[Northkeep] Munchausen

Graue, Chris Chris.Graue at benham.com
Wed Dec 15 14:04:03 PST 2004

Wow, that's cool. I thought it was at least inspired by a real person, but I wouldn't have sworn to it. Thanks for the short history lesson, it was very interesting. I've loved the movie since I was much younger... Doesn't seem like that old of a movie, but it MUST be... I'm not that young anymore! It has to be roughly 15 years old, isn't it? I'll have to try to remember to look at it when I get home tonight.


-----Original Message-----
From: OttokarLuther at aol.com

the name Munchausen is an English bastardizing of the German Münchhausen.  
Münch is an ancient German family name. hausen  means houses,  so  Münchhausen means Münches houses or if taken by meaning it is where the Münch  family lives.
the so called Baron von Munchausen was a fictional character in Baron Munchausen's Narrative of His Marvellous Travels and Campaigns in Russia  published in 1785 in England it was written by a English man named Rudolph  Erich Raspe (1737-1794). Raspe based his main character on Karl Friedrich  Hieronymus Freiherr von Münchhausen (1720-1797), Raspe had spent some time while  traveling Europe at the Freiherr's estate.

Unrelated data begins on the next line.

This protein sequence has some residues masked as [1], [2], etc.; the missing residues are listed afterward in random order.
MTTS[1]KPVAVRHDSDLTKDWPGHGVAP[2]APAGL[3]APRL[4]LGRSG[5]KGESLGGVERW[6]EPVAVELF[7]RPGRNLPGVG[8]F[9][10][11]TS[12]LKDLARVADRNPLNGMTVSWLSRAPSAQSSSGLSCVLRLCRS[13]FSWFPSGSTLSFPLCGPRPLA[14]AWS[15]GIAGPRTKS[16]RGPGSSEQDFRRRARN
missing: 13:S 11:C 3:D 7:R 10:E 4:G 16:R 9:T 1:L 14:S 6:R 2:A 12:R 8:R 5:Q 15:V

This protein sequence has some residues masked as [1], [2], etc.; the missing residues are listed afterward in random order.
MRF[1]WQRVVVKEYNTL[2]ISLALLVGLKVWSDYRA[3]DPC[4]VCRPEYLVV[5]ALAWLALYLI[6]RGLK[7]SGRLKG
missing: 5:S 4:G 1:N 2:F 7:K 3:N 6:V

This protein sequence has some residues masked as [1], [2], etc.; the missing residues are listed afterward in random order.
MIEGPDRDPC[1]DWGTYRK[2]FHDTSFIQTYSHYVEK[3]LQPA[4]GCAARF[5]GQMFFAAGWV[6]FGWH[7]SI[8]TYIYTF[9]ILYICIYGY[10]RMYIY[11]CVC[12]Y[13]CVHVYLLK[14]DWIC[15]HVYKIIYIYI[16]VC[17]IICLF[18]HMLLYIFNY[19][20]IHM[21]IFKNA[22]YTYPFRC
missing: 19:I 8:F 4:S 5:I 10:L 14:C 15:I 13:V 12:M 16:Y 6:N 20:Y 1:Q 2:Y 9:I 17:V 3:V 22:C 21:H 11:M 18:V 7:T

The historical figure Karl Friedrich Hieronymus  Freiherr von  Münchhausen Born in 1720 in Bodenwerder, Münchhausen served initially  as a page to Prince Anton Ulrich von Braunschweig, and later as a cornet,  lieutenant and cavalry captain with a Russian regiment in two Turkish wars.  Münchhausen was known during his lifetime as an excellent raconteur of anecdotes  about war, hunting and travel adventure.
there is a whole bunch more and I could write several pages however  since I have gone on way to long already the simple answer is yes
although somewhat small the non Imperial Barony of Münchhausen did exist.  
The Baronial seat was in the town of Bodenwerder  under the  protection of the non imperial Principality of Hanover. apx 40 miles from  Hanover 

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